Worth the wait, worth risking covid for.
After the show, not only did I wish for tickets and time to see his next appearance set for the following night in Peterborough, I had an epiphany. Seeing Alice live is way more important than owning any of his albums. Although he has had many phenomenal ones throughout every stage of his career, none are as great as his live act.
I have been a first-hand witness to the on-stage spectacles from the likes of White Zombie and Iron Maiden. I have heard the loud rumble from Motorhead, The Who, and AC/DC in person. None prepared me for a show quite like Alice’s. From the moment he entered the stage, his presence commanded the audience’s attention. He has honed his act over the years to the point where not a moment is wasted. There is no build-up. There is no “How you all doin’ tonight!?!” Just as his appearance in Wayne’s World, the curtain falls and we are blasted into Feed My Frankensti-i-ien.
The show was held at Meridian Hall for a packed house of almost 3,200 people. Taking a look around just before it started, only about 10% of the crowd were wearing masks, a complete change from Kops where nearly everyone was. My back and knees were thankful that Bill got us seats in the balcony where we could sit with an unobstructed view. Sitting close to the front row always sounds like a great idea, but the suckers on the lower level all had to stand for the entire event. We stood only at the end to give the performance a proper ovation.
Anyone who has watched the documentary Hired Gun knows that Alice cultivates a band of elite musicians to support him. In fact, since the threshold to get in is high, many side musicians view becoming a member of his band as the pinnacle achievement for the profession. Alice has three guitarists Roxie, Tommy Henriksen, and Nita Strauss. Three might seem excessive but it makes sense when you have 50 years of hard music with different flavours to cover.
Bassist Chuck Garric and drummer Glen Sobel round out the band which excelled at all eras of Alice Cooper from I’m Eighteen to Go Man Go. But, I got the sense that they truly relished in playing the challenging tunes from Alice’s ’80s glam era (Constrictor to Hey Stoopid). It is the likely reason why songs such as Roses on White Lace and Bed of Nails recently returned to the setlist. Rumor has it that Alice’s next album will be recorded with this band, a prospect that I’m stoked to hear. While it has been fun hearing Alice record with his original bandmates on his previous two albums, these guys deserve one of their own.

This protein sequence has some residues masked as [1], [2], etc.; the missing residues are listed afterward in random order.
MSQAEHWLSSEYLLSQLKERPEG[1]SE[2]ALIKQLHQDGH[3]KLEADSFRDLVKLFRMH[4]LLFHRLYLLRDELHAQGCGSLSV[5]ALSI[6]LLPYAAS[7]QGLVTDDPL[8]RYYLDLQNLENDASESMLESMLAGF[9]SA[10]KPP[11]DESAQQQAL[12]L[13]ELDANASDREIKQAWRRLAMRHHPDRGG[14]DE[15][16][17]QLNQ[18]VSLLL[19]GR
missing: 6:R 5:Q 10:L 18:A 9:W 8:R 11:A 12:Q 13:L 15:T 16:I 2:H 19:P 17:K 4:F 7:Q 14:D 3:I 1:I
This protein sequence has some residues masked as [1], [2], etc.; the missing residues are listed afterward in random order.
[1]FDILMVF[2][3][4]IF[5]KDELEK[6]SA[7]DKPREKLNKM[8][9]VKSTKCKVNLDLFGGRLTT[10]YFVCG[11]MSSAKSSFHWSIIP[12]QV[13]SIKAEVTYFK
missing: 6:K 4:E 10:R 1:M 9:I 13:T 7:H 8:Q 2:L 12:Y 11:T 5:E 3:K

Visuals also play an important part in Alice’s show. I have seen Giant Eddie walk onto Iron Maiden’s stage, but frankly, he is now outshone in my mind by Franken-Alice and the Billion Dollar Baby. Alice also had a cameo from Jason Voorhees for The Man Behind The Mask, and he donned his signature straight jacket before being taken to the guillotine for The Ballad of Dwight Fry. My lord, it was glorious. I can’t say it was the best show I’ve been to since sitting two feet away from Jeff Healey and James Cotten in a small Toronto club is impossible to beat. But, I will say as far as big-name acts go, this one took the cake.
Alice has survived going solo, years of alcohol abuse, fickle music listeners, a fickle music business, pirate bay, disco, grunge… he could have allowed any to take him down. But he has never been about setting trends, topping the charts, or leading the world in album sales. He has survived 50 plus years in the cutthroat music biz with this spectacular show as the centerpiece of his career. I will not hesitate to see again.